These ciabatta have a very high hydration, meaning that the very
These ciabatta have a very high hydration, meaning that the very “slack” dough can be difficult to shape

I have actually slightly changed this post following a discussion on The Fresh Loaf. Originally, I was following Reinhart’s advice and treating the starter as an ‘ingredient’. However, I have been convinced that breaking it down into the flour and water, and adding those to make the total flour weight, is a far better approach. The slightly more complex approach gives a more accurate result: treating the starter as a 400g ingredient gives a hydration of 67% (670g of water to 1000g flour). Breaking it down gives 72.5% (870g water to 1200g flour). There is quite a difference between 67 and 72% hydration, so from now on I’ll be using the latter approach.

I will be following up on this post with further ones down the track, writing about how to use the baker’s percentage to scale up or down the number of loaves, to change the size of loaves, and to “troubleshoot” recipes. The topic itself can get very confusing – my advice as a homebaker would be to find something that works, and leave the fine-tuning to the professionals!

dmsnyder at The Fresh Loaf has an excellent post on Baker’s Percentages here.

If you wish to learn more about baker’s percentages, I would highly recommend getting a hold of The Bread Baker’s Apprentice.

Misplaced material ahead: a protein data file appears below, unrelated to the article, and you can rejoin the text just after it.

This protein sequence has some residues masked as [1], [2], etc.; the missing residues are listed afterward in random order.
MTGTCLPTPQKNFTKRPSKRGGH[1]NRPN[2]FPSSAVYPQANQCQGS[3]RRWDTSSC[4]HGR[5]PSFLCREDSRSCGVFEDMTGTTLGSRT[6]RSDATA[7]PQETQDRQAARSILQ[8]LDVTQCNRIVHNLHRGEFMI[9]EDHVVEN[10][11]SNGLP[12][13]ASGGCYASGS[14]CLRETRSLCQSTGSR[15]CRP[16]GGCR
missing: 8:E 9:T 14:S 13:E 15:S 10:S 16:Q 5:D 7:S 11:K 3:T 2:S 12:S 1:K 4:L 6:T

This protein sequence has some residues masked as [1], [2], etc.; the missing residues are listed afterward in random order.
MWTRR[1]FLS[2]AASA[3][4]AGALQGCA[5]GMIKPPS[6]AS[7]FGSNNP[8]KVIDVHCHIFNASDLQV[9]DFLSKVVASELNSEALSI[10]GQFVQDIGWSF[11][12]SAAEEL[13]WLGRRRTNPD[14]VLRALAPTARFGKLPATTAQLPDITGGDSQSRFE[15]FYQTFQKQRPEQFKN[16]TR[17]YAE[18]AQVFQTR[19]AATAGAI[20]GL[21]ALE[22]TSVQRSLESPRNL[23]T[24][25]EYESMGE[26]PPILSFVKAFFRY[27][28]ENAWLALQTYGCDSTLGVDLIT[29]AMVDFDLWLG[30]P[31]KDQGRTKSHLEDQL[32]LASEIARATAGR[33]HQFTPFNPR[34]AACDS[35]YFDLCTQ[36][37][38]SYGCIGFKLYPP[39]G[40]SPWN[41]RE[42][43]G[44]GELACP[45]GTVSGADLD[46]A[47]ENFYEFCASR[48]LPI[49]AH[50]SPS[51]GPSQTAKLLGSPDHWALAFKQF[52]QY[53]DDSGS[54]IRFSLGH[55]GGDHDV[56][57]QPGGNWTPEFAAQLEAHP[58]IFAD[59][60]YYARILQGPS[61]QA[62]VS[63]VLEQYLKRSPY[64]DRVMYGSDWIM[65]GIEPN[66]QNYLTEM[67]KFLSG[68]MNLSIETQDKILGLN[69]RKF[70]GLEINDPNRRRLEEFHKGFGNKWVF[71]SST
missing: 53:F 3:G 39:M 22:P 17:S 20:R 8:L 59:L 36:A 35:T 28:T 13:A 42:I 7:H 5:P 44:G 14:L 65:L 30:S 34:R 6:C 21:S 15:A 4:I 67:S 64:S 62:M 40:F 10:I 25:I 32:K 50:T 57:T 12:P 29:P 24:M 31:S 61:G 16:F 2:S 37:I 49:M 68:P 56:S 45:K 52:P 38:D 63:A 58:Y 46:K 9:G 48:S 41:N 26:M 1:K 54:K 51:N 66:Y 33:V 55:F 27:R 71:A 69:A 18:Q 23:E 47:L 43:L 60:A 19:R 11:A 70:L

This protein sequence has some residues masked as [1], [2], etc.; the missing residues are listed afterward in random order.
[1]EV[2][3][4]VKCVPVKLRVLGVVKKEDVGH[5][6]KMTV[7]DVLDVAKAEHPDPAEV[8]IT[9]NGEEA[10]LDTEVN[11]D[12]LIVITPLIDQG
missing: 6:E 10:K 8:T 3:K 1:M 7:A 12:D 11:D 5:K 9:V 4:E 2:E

This loaf is around 70% hydration - not quite as wet as a ciabatta, but dry enough to hold shape as a
This loaf is around 70% hydration – not quite as wet as a ciabatta, but dry enough to hold shape as a “boule”

Wholemeal spelt sourdough

This sourdough uses a method from The Bread Baker’s Apprentice to increase the fermentation time, resulting in a more complex flavour and a well developed crumb. The method involves using cold water and an overnight fermentation, and I have added an extra proofing stage to help with the irregular, aerated crumb.
I shaped this batch of dough into 6 rough baguettes, two of which I cut into “épi” or “wheat” shaped loaves. This amount could be made into two free form loaves or three small tin loaves.


Wholemeal Spelt Sourdough
200g rye starter at 100% hydration
500g cold water
600g wholemeal spelt flour
20g salt

1. Combine all of the ingredients in a bowl. Rest for 20 min, then stretch and fold for 5 min.
2. Rest for 30 min, then stretch and fold a dozen times. Repeat this step twice more.
3. Refrigerate the dough in a bowl, covered in cling film, overnight.
4. Remove the dough from the fridge and rest at room temperature for two hours.
5. Divide the dough into 6 portions. Rest for 5 min, then stretch the dough out into rough baguette shapes. The dough is quite wet and slack, so either flour or water your hands and the work surface. Place each baguette onto baking paper on a baking tray.
6. Preheat oven to max. Proof loaves for one and a half hours. Slash baguettes just prior to baking.
7. If making épi, cut into the dough with a pair of scissors almost parallel to the surface of the dough. Swing the cut piece away from the dough but be careful not to cut all the way through. Repeat the cut, moving along the baguette, in roughly 8cm gaps.
8. Bake for 10 min, check and reduce temperature of necessary. Bake for a further 15-20 minutes. Cool on a wire rack.